Then select "Show Visits" to quickly see the number of visitors to each of your sites, as well as the difference compared to last month in percentage terms. This will allow you to understand at a glance which of your pages needs more traffic.
Step 3. Open the Dashboard
You can view summaries for each site using the Dashboards menu on the left side of the site. Dashboards allow you to see detailed information about your site's traffic.
Step 4. Modify your bulletins
Each "Dashboard" comes with basic settings initially. You can change them to better suit your needs. Click on the “+ Add Widget” button in the “Dashboard” menu to add a new widget to the dashboard. You can also remove any widgets that are already active.
Step 5. Create new bulletins
You can create dashboards to track more specific site readings. You can create up to 20 bulletins. To create a new one click on the "Dashboard" menu, then select "+ New Dashboard".
- All major widgets are included in the starting dumps.
- "Blank Canvas" contains no widgets.
Step 6. Use filters to filter out visible traffic
If your employees are generating too much traffic, you can filter it out with filters. You can also use filters to show traffic that matches only a specific subdirectory or hide traffic in a given subdirectory.
Method 4 of 5: Part 4: Setting Goals
Step 1. Return to the "Admin" section of the site
Select the account from under which you will set goals. Look in the "Views" tab. When you add sites to your account, you will see a list of accounts for this area.
Step 2. Click on the "Goals" button on the left side of the menu
Select "Create a Goal" to start defining a new goal, then give it a name.
To start tracking the target immediately, make sure the “Active” checkbox is selected
Step 3. Select the type of goal you want to create
You will have access to a variety of templates depending on the industry you chose for your site when you created the tracking code.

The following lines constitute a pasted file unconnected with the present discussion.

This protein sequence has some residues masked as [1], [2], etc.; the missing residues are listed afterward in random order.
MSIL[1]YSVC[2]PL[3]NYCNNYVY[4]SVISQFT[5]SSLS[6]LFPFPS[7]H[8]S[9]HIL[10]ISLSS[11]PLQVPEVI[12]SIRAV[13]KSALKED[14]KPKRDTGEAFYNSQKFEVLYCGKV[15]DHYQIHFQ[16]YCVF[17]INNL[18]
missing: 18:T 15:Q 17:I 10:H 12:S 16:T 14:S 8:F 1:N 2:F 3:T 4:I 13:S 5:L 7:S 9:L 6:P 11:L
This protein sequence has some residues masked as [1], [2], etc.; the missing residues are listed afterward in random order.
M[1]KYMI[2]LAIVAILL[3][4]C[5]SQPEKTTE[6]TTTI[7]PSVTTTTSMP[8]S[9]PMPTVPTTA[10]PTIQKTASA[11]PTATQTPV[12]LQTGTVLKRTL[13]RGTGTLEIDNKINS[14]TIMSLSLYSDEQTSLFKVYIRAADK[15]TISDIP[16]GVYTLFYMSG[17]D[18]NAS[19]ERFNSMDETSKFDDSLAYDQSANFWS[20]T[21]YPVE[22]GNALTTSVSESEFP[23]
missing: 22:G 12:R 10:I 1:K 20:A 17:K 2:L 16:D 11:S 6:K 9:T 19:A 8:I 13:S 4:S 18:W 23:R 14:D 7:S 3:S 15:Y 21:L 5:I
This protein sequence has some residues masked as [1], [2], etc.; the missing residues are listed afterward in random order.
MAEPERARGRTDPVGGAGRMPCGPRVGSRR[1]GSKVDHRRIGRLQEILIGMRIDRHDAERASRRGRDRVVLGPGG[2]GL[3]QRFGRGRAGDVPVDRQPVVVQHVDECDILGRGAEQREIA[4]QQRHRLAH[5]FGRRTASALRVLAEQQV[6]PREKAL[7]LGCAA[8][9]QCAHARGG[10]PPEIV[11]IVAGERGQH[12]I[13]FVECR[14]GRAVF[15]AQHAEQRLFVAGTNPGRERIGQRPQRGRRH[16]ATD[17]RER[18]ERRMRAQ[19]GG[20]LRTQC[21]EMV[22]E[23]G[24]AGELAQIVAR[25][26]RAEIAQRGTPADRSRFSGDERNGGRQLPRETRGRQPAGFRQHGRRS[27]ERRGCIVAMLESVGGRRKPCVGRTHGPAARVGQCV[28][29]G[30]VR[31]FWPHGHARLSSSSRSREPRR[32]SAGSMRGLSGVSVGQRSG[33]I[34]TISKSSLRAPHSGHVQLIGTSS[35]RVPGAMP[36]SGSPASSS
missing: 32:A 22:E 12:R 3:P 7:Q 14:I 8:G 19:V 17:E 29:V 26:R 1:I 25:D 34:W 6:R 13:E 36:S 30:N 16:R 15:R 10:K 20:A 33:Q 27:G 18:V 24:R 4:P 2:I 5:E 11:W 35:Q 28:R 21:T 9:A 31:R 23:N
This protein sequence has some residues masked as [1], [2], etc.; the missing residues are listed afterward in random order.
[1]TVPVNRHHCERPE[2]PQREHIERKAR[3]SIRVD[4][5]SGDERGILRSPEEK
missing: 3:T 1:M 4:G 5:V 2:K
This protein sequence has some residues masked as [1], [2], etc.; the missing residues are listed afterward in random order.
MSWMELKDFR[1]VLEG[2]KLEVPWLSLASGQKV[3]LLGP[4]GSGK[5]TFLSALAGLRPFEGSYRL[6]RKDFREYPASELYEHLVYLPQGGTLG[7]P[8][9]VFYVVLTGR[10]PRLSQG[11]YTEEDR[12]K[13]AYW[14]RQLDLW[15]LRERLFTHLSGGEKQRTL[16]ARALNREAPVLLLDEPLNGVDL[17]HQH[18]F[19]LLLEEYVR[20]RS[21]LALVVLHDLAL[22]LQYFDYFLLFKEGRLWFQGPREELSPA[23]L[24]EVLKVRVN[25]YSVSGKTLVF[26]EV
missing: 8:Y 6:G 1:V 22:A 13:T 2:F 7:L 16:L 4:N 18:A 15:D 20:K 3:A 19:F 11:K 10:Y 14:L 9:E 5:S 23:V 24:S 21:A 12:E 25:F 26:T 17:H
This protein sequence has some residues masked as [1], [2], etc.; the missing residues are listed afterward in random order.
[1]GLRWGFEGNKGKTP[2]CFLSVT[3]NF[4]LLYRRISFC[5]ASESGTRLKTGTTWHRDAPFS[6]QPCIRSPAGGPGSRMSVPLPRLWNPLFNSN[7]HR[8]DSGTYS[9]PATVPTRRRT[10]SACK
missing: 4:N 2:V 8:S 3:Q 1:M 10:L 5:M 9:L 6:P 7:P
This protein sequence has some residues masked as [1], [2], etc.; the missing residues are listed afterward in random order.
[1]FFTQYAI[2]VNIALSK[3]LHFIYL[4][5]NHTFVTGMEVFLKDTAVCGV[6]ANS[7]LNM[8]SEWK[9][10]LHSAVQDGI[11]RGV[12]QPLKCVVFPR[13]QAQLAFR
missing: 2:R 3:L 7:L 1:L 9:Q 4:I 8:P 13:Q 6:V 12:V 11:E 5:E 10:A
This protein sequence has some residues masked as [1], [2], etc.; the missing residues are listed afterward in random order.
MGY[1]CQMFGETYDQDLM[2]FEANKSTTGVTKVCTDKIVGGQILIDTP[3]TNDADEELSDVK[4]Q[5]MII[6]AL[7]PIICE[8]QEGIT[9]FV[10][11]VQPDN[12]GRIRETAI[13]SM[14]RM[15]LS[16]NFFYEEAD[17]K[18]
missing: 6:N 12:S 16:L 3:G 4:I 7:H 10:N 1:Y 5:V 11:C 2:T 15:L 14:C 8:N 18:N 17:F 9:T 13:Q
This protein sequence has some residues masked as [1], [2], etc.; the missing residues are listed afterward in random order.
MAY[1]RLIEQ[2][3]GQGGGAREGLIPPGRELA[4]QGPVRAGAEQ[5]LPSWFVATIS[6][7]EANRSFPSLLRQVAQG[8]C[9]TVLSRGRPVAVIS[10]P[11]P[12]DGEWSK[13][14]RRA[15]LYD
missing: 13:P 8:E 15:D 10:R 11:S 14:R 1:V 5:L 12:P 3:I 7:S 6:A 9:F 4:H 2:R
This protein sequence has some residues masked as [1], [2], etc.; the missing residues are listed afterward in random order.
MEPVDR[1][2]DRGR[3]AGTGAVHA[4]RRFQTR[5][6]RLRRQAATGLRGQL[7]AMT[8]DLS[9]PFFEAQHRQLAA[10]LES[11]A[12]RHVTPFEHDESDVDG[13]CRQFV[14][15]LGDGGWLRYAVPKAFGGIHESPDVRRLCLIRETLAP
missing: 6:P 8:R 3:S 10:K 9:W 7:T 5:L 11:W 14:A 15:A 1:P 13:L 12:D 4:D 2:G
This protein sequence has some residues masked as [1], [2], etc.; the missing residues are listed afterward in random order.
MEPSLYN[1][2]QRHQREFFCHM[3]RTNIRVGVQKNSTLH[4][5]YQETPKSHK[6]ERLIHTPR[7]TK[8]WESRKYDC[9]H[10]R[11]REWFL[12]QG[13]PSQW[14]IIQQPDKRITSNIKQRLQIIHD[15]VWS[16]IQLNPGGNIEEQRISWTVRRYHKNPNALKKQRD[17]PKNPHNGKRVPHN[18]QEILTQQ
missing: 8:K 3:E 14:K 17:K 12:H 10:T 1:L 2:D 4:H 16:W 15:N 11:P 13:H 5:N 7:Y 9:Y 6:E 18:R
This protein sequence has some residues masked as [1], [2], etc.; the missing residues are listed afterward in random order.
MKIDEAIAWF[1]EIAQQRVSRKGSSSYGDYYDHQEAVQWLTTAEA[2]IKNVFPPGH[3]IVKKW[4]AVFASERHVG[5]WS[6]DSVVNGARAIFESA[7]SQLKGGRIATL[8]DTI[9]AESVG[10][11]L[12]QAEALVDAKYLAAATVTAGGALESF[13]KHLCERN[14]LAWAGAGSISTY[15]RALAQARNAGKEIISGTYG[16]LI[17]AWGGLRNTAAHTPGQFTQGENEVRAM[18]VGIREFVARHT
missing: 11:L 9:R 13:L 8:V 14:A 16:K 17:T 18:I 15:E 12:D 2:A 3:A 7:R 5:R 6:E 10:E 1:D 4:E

- Select "Destination" as a target if you want to see how many visits were made to a particular address.
- Select "Pages per Visit" or "Screens per Visit" to determine how many pages your users visit. Determine the "Condition" and the number of pages visited. These visitors are sometimes referred to as "Readers".
- Select "Duration" to define visitors who spend a long time on the page. Fill in the time in minutes and seconds. Then enter the target value. Such visitors are called "Engaged Users."
- Select an Event target for Call to Action, such as buying a ticket or sending a confirmation request. You will need to go back and complete this goal as soon as you activate the Analytics Goal Tracking feature.
- Select Sales or another ecommerce goal to track the number of people buying what they have planned.
Step 4. Save your new goal
Select "Save" when you have defined all the details of your goal. You can create up to twenty goals.
Step 5. Read the "Goal Flow Report" This report will give you information on how visitors are achieving your goal
It is located under Standard Reporting> Conversions / Outcomes> Goals.
You can see where visitors enter the funnel towards the goal, where they exit if they leave too early, where traffic returns to the beginning of the cycle, and much more
Method 5 of 5: Part 5: Connect Additional Google Analytics Features
Step 1. Track email, social media and marketing campaigns with Google Analytics
Create a custom URL that will track traffic for each new campaign.
- Use the Campaigns URL Builder link to create your own site URL and define the "source", "medium", "term", and "content" values for it. Use this URL with any links. Google will track user information.
- Go to the Campaigns tab. Select "Traffic Sources" and go to the "Sources" tab to analyze specific campaigns for their success.
Step 2. Set up linked accounts using Google AdWords
If your account type is Pay Per Click (PPC), link it to Google Analytics and you can track conversion rates and get reports on each PPC ad.
Step 3. Use "Event Tracking"
Just as with custom campaign URLs, create your own event links to track "source" and ticket conversions.